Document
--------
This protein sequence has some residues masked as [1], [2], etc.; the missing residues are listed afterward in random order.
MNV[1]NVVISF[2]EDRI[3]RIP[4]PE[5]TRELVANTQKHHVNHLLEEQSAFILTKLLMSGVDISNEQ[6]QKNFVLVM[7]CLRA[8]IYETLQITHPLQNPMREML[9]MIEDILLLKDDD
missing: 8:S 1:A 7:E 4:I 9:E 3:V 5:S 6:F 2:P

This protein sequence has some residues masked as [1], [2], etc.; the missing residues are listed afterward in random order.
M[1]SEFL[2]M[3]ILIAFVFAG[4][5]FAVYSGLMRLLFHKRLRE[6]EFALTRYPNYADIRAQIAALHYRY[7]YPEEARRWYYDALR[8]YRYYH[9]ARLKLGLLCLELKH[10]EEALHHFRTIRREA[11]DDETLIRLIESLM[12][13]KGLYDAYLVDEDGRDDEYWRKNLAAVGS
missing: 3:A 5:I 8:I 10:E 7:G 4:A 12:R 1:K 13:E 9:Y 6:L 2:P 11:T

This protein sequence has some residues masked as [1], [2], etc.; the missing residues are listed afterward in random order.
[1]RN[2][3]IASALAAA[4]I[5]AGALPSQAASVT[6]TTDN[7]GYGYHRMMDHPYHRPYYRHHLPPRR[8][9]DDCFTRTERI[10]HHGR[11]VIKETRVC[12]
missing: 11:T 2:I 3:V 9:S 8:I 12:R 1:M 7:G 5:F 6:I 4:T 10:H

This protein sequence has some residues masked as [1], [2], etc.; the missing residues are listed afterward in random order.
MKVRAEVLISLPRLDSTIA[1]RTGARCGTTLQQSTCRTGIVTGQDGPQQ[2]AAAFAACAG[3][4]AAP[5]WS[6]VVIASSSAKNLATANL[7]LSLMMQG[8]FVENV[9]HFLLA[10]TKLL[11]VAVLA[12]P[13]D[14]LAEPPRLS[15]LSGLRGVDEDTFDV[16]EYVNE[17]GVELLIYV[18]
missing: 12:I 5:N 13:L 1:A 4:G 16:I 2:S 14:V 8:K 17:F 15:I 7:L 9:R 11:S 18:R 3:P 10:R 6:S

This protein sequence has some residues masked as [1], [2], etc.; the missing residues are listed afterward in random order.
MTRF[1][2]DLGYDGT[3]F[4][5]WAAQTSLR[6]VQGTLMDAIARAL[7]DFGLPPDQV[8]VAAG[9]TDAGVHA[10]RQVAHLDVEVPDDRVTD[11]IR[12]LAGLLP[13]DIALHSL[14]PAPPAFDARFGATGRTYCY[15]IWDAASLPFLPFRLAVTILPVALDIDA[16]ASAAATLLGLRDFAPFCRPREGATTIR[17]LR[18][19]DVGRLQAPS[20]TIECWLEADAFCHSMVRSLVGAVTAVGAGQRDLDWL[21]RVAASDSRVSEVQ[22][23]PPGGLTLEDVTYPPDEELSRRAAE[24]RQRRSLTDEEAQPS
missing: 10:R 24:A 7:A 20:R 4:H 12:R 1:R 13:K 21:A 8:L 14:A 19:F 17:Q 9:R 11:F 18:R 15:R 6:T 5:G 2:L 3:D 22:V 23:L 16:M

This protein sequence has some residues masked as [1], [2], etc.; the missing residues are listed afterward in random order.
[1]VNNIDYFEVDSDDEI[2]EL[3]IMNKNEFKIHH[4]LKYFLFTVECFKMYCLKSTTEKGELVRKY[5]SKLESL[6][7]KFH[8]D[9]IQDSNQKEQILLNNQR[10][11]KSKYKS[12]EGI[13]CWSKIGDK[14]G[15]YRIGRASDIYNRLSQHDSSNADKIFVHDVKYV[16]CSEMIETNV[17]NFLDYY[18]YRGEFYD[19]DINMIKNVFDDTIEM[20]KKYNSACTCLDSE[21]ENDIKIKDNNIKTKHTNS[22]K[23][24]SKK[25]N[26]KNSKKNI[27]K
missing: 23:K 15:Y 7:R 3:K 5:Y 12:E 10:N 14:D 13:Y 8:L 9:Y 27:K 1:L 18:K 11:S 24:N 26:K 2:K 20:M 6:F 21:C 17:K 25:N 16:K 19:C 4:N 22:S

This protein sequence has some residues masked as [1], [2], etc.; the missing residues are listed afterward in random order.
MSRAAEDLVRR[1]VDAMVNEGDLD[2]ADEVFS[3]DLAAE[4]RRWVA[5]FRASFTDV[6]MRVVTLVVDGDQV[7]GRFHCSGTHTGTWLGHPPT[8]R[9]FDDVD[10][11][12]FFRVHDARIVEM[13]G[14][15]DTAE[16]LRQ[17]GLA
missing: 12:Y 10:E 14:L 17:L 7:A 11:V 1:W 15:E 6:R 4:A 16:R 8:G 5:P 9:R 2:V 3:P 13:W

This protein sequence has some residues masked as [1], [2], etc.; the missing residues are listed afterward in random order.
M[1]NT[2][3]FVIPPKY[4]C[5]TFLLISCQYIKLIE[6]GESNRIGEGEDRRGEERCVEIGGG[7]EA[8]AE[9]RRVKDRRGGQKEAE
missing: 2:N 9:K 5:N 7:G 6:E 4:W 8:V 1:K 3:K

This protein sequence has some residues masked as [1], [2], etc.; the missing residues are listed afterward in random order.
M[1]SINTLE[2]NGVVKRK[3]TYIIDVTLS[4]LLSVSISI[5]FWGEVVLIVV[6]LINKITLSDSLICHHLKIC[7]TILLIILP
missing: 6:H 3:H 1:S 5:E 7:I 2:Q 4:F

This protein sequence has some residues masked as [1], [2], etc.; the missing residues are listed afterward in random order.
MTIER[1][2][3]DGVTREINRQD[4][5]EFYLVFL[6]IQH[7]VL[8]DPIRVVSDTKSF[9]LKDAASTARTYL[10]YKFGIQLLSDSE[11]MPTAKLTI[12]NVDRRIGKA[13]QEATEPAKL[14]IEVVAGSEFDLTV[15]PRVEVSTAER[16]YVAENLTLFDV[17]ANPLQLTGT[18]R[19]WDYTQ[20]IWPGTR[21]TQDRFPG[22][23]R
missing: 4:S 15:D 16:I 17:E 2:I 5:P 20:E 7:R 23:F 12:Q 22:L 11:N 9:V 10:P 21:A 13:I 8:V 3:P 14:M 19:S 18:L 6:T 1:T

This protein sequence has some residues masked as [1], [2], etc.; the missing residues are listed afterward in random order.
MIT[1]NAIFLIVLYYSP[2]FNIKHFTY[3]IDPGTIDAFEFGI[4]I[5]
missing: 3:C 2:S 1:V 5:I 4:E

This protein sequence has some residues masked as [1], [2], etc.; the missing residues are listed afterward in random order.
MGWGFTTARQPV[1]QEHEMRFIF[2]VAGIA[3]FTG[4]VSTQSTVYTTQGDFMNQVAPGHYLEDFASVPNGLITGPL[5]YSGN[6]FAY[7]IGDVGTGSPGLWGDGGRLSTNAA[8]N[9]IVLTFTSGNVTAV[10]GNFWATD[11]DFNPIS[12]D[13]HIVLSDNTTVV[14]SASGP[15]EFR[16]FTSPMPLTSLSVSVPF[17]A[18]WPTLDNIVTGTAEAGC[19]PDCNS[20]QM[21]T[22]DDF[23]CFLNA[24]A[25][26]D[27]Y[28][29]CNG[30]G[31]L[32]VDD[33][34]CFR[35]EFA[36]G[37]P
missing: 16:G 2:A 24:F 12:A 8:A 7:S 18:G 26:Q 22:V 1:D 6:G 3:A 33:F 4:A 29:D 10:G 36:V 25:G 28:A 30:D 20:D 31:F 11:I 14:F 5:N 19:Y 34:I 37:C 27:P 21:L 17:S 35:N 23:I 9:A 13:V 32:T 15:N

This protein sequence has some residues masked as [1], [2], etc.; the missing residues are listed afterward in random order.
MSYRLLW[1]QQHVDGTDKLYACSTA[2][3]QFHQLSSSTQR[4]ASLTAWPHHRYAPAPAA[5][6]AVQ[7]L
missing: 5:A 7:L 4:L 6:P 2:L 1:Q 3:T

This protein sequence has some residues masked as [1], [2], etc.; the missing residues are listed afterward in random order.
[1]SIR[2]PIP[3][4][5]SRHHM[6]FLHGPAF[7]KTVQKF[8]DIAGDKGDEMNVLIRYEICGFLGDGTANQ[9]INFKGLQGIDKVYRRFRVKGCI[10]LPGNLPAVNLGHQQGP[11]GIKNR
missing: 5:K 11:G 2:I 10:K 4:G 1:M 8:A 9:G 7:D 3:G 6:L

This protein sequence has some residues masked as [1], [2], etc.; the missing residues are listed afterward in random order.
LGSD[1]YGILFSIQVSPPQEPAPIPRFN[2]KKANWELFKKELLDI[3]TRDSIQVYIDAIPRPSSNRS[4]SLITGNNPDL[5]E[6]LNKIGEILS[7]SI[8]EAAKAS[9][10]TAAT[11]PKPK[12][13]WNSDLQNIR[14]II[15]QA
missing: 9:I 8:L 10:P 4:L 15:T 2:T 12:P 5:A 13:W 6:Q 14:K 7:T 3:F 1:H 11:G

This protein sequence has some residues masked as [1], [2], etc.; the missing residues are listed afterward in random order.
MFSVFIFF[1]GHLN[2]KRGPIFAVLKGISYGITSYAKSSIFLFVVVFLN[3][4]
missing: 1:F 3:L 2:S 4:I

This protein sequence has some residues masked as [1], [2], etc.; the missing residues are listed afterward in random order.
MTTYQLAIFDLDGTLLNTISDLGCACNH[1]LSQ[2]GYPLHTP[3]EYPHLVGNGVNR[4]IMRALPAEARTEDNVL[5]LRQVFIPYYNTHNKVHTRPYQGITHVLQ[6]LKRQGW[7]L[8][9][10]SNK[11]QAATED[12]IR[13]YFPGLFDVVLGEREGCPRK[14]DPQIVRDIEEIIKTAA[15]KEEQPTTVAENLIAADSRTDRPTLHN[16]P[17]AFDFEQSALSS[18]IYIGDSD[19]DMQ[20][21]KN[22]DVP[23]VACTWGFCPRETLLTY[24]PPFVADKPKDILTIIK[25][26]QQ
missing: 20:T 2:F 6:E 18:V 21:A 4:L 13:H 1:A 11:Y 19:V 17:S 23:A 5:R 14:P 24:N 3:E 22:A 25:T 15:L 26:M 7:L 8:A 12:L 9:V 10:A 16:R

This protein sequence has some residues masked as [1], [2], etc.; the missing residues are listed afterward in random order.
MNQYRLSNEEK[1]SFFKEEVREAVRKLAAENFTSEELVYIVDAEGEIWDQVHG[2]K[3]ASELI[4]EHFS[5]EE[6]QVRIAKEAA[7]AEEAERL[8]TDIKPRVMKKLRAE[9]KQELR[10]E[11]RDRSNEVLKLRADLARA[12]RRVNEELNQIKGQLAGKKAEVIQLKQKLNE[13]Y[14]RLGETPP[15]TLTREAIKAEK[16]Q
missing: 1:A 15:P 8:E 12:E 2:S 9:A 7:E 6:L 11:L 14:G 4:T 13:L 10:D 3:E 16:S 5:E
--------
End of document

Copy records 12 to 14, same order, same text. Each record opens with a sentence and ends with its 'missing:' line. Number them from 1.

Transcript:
This protein sequence has some residues masked as [1], [2], etc.; the missing residues are listed afterward in random order.
MGWGFTTARQPV[1]QEHEMRFIF[2]VAGIA[3]FTG[4]VSTQSTVYTTQGDFMNQVAPGHYLEDFASVPNGLITGPL[5]YSGN[6]FAY[7]IGDVGTGSPGLWGDGGRLSTNAA[8]N[9]IVLTFTSGNVTAV[10]GNFWATD[11]DFNPIS[12]D[13]HIVLSDNTTVV[14]SASGP[15]EFR[16]FTSPMPLTSLSVSVPF[17]A[18]WPTLDNIVTGTAEAGC[19]PDCNS[20]QM[21]T[22]DDF[23]CFLNA[24]A[25][26]D[27]Y[28][29]CNG[30]G[31]L[32]VDD[33][34]CFR[35]EFA[36]G[37]P
missing: 16:G 2:A 24:F 12:A 8:A 7:S 18:G 26:Q 22:V 1:D 6:G 3:A 33:F 4:A 29:D 10:G 36:V 25:G 28:A 30:D 20:D 31:F 11:I 14:F 5:N 19:Y 34:I 37:C 27:P 21:L 17:S 35:N 23:I 9:A 13:V 32:T 15:N

This protein sequence has some residues masked as [1], [2], etc.; the missing residues are listed afterward in random order.
MSYRLLW[1]QQHVDGTDKLYACSTA[2][3]QFHQLSSSTQR[4]ASLTAWPHHRYAPAPAA[5][6]AVQ[7]L
missing: 5:A 7:L 4:L 6:P 2:L 1:Q 3:T

This protein sequence has some residues masked as [1], [2], etc.; the missing residues are listed afterward in random order.
[1]SIR[2]PIP[3][4][5]SRHHM[6]FLHGPAF[7]KTVQKF[8]DIAGDKGDEMNVLIRYEICGFLGDGTANQ[9]INFKGLQGIDKVYRRFRVKGCI[10]LPGNLPAVNLGHQQGP[11]GIKNR
missing: 5:K 11:G 2:I 10:K 4:G 1:M 8:A 9:G 7:D 3:G 6:L